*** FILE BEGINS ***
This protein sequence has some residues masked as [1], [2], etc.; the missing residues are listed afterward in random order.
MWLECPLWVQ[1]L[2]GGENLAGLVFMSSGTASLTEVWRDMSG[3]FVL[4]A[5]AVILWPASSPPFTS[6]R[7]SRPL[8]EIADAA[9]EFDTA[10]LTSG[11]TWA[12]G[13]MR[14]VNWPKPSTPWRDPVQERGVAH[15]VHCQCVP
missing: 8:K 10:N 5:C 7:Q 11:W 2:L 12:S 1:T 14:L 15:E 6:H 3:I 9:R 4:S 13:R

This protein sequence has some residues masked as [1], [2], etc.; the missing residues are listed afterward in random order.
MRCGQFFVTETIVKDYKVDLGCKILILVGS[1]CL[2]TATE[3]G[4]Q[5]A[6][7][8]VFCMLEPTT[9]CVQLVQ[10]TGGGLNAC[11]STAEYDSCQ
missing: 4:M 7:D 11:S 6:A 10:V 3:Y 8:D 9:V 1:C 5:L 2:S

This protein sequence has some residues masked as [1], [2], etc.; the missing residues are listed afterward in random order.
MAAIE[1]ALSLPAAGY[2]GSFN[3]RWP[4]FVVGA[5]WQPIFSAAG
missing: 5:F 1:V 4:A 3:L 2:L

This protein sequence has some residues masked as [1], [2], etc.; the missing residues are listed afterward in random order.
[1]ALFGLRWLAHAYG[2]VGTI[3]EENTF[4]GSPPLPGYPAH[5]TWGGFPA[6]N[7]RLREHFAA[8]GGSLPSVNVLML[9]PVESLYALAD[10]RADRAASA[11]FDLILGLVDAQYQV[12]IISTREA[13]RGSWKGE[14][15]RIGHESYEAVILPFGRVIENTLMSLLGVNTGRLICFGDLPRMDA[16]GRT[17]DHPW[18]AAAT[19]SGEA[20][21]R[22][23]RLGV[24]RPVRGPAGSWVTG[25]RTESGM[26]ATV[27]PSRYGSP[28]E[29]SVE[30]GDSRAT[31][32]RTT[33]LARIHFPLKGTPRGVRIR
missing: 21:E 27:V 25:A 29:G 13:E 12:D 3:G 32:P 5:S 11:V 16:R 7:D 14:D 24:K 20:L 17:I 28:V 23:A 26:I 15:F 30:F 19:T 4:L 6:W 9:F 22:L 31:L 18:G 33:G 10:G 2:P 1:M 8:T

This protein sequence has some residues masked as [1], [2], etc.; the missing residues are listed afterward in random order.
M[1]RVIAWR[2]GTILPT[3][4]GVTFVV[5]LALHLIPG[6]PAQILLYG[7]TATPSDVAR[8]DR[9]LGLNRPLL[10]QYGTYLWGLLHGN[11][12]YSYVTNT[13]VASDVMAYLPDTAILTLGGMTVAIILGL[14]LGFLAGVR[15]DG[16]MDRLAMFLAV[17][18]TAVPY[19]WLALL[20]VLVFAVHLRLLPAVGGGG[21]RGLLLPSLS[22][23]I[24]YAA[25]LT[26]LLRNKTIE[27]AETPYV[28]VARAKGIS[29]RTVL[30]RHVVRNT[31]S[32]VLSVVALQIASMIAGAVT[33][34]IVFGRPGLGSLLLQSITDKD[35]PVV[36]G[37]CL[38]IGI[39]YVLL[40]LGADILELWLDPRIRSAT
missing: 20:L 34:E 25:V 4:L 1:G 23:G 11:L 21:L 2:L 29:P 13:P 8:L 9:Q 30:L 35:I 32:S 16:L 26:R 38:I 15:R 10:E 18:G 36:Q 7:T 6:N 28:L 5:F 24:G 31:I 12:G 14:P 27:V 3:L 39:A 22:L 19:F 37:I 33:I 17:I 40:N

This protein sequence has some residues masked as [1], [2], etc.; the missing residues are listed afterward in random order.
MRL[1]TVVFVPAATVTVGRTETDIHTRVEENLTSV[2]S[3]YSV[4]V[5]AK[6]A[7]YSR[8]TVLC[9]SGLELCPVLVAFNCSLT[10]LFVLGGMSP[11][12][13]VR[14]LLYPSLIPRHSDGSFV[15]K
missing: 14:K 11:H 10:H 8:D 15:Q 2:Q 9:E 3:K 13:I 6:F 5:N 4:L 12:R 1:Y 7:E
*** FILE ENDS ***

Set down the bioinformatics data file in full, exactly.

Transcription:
This protein sequence has some residues masked as [1], [2], etc.; the missing residues are listed afterward in random order.
MWLECPLWVQ[1]L[2]GGENLAGLVFMSSGTASLTEVWRDMSG[3]FVL[4]A[5]AVILWPASSPPFTS[6]R[7]SRPL[8]EIADAA[9]EFDTA[10]LTSG[11]TWA[12]G[13]MR[14]VNWPKPSTPWRDPVQERGVAH[15]VHCQCVP
missing: 8:K 10:N 5:C 7:Q 11:W 2:L 12:S 1:T 14:L 15:E 6:H 3:I 9:R 4:S 13:R

This protein sequence has some residues masked as [1], [2], etc.; the missing residues are listed afterward in random order.
MRCGQFFVTETIVKDYKVDLGCKILILVGS[1]CL[2]TATE[3]G[4]Q[5]A[6][7][8]VFCMLEPTT[9]CVQLVQ[10]TGGGLNAC[11]STAEYDSCQ
missing: 4:M 7:D 11:S 6:A 10:V 3:Y 8:D 9:V 1:C 5:L 2:S

This protein sequence has some residues masked as [1], [2], etc.; the missing residues are listed afterward in random order.
MAAIE[1]ALSLPAAGY[2]GSFN[3]RWP[4]FVVGA[5]WQPIFSAAG
missing: 5:F 1:V 4:A 3:L 2:L

This protein sequence has some residues masked as [1], [2], etc.; the missing residues are listed afterward in random order.
[1]ALFGLRWLAHAYG[2]VGTI[3]EENTF[4]GSPPLPGYPAH[5]TWGGFPA[6]N[7]RLREHFAA[8]GGSLPSVNVLML[9]PVESLYALAD[10]RADRAASA[11]FDLILGLVDAQYQV[12]IISTREA[13]RGSWKGE[14][15]RIGHESYEAVILPFGRVIENTLMSLLGVNTGRLICFGDLPRMDA[16]GRT[17]DHPW[18]AAAT[19]SGEA[20][21]R[22][23]RLGV[24]RPVRGPAGSWVTG[25]RTESGM[26]ATV[27]PSRYGSP[28]E[29]SVE[30]GDSRAT[31][32]RTT[33]LARIHFPLKGTPRGVRIR
missing: 21:E 27:V 25:A 29:G 13:E 12:D 3:G 32:P 5:S 11:V 16:R 7:D 14:D 24:K 20:L 17:I 28:V 23:A 26:I 15:F 30:F 19:T 4:L 6:W 9:F 22:L 31:L 18:G 33:G 10:G 2:P 1:M 8:T

This protein sequence has some residues masked as [1], [2], etc.; the missing residues are listed afterward in random order.
M[1]RVIAWR[2]GTILPT[3][4]GVTFVV[5]LALHLIPG[6]PAQILLYG[7]TATPSDVAR[8]DR[9]LGLNRPLL[10]QYGTYLWGLLHGN[11][12]YSYVTNT[13]VASDVMAYLPDTAILTLGGMTVAIILGL[14]LGFLAGVR[15]DG[16]MDRLAMFLAV[17][18]TAVPY[19]WLALL[20]VLVFAVHLRLLPAVGGGG[21]RGLLLPSLS[22][23]I[24]YAA[25]LT[26]LLRNKTIE[27]AETPYV[28]VARAKGIS[29]RTVL[30]RHVVRNT[31]S[32]VLSVVALQIASMIAGAVT[33][34]IVFGRPGLGSLLLQSITDKD[35]PVV[36]G[37]CL[38]IGI[39]YVLL[40]LGADILELWLDPRIRSAT
missing: 20:L 34:E 25:V 4:L 1:G 23:G 11:L 21:L 2:L 29:P 13:P 8:L 9:Q 30:L 35:I 32:S 16:L 26:R 38:I 15:R 10:E 18:G 36:Q 7:T 6:N 28:L 5:F 24:G 31:I 12:G 14:P 27:V 3:L 39:A 22:L 19:F 37:I 33:I 17:I 40:N

This protein sequence has some residues masked as [1], [2], etc.; the missing residues are listed afterward in random order.
MRL[1]TVVFVPAATVTVGRTETDIHTRVEENLTSV[2]S[3]YSV[4]V[5]AK[6]A[7]YSR[8]TVLC[9]SGLELCPVLVAFNCSLT[10]LFVLGGMSP[11][12][13]VR[14]LLYPSLIPRHSDGSFV[15]K
missing: 14:K 11:H 10:H 8:D 15:Q 2:Q 9:E 3:K 13:I 6:F 5:N 4:L 12:R 1:Y 7:E